• change — the previous way (version 4.9) I had filtered the function enqueuing styles was throwing PHP warnings when I used it, so I introduced an options-based method for never enqueueing it in the first first place. Updated gist for that: This method will also pave the way for the most exciting update (for me) in the history of Better Click To Tweet:
  • change — introduced the first premium add-on (Premium Styles), and made some changes to the settings page to facilitate that. The goal is threefold: (1) Don’t introduce the option to folks who have already replaced the custom stylesheet using the power user guide or by dequeueing the stylesheet using this gist (2) Introduce the option to purchase custom styles in a non-sleazy way. (3) Um, introduce the option to my tens of thousands of happy users to pay me for something.


  • enhancement — added a ‘prompt’ shortcode attribute, so you can change the words “Click To Tweet” on a per-box basis. Thanks to @apearlman on the support forums for the suggestion!
  • fix — changed the way the shortcode attributes are called, because my IDE kept throwing strange errors because the code wasn’t clean enough.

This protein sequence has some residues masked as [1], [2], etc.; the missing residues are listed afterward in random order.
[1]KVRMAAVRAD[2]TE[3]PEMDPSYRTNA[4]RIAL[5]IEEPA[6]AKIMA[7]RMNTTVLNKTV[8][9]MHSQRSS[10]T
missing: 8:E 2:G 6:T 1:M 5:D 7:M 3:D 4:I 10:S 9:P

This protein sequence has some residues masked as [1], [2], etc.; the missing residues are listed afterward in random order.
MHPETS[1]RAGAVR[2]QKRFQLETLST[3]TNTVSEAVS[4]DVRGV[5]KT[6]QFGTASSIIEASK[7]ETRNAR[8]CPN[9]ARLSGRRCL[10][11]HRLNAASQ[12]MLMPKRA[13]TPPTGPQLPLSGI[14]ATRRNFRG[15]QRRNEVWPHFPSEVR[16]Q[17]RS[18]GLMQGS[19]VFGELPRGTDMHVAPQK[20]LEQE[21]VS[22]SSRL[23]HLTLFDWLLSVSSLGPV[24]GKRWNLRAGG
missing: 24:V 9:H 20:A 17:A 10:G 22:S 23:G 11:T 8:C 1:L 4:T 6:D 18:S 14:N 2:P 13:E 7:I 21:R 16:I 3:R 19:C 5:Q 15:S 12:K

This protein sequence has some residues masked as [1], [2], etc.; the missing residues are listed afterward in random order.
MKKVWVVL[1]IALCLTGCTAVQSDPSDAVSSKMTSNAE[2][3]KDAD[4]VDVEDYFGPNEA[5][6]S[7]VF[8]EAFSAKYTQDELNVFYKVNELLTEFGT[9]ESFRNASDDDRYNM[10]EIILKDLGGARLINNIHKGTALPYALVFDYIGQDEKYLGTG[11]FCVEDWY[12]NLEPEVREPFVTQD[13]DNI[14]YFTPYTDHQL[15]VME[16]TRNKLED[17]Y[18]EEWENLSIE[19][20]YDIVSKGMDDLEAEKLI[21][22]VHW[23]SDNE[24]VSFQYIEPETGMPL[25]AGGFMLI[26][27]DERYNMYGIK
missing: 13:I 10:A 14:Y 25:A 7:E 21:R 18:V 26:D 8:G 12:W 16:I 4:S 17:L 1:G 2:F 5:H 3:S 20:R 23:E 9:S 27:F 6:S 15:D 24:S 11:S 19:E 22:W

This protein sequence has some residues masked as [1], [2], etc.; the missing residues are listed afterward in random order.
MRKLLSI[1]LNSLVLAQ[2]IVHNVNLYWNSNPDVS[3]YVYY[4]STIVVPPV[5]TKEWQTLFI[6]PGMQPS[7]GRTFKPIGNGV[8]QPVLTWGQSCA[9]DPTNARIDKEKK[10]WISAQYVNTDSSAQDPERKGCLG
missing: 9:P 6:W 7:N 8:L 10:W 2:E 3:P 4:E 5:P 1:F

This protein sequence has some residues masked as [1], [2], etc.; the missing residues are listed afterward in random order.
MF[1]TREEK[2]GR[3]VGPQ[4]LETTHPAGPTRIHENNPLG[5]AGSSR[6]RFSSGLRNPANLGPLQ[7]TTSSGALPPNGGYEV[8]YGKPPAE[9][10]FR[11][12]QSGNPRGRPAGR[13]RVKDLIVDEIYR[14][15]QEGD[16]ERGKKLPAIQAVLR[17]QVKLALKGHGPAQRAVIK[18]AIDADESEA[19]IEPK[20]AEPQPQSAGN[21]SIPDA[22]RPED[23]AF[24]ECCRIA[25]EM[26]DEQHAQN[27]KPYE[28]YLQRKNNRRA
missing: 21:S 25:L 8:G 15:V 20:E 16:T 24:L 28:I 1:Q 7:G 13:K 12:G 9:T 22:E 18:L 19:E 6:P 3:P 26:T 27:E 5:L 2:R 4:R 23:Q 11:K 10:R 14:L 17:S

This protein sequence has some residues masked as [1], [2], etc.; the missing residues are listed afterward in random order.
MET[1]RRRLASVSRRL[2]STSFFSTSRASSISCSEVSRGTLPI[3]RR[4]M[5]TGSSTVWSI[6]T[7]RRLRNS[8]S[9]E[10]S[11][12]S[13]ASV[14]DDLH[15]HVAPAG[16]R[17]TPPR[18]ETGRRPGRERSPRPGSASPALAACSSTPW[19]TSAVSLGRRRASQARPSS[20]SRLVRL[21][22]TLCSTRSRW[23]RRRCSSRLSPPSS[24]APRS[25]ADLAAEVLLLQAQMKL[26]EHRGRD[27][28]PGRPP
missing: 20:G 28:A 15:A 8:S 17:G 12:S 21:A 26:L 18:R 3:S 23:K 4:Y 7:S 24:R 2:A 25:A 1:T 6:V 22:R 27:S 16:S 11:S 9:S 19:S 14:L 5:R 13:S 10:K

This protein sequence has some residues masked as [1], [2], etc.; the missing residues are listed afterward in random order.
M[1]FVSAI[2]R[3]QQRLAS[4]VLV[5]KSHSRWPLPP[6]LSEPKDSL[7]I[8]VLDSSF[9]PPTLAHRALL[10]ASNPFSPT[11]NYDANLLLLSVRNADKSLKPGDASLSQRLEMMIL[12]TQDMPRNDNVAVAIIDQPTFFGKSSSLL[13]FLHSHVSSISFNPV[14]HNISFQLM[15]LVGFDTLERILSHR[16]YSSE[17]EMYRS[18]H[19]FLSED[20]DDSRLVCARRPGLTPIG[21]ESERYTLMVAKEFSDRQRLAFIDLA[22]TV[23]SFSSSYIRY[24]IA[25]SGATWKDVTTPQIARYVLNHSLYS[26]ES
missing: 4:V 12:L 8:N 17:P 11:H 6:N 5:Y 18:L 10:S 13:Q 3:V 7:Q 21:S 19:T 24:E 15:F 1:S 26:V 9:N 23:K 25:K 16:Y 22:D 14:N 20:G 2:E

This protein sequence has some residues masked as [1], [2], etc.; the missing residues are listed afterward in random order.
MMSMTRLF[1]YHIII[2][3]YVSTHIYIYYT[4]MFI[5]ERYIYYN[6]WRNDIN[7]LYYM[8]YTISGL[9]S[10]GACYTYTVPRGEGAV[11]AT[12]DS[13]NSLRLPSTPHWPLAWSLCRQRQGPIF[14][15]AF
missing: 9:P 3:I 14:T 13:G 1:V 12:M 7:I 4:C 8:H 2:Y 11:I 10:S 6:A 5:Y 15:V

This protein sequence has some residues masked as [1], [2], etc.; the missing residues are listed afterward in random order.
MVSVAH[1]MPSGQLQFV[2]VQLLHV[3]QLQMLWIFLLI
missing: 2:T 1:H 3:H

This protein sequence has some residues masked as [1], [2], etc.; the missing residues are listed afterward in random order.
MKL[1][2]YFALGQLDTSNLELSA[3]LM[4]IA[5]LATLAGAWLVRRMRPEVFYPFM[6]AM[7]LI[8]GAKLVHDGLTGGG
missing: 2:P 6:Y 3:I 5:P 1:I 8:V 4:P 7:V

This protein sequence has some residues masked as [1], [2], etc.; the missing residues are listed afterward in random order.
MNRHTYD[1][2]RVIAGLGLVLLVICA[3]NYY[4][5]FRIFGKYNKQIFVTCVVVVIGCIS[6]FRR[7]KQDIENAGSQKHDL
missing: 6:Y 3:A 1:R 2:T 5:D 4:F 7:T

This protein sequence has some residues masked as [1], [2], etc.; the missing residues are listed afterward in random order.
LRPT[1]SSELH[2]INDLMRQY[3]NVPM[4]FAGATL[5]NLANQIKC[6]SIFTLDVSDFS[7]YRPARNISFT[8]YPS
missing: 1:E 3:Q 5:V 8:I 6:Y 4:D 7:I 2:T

• fix — removed some unused local variables because I used to not know how to code things well.
  • dream — thought about ways to monetise this plugin, but ultimately decided against it for now, because I hate dashboard nags. But if you like it, donate:
  • change — decided to go with 4.10 instead of 5.0 in an attempt to move toward a version numbering system that makes sense, because I have learned much since 0.X –> 1.0.
  • just for kicks and totally unrelated — wrote a cool post about rolling back WordPress plugins:


  • enhancement – Made the function that registers and enqueues the scripts filterable, so that developers who want to put all styles for Better Click To Tweet boxes in their theme files are able to do so using this snippet: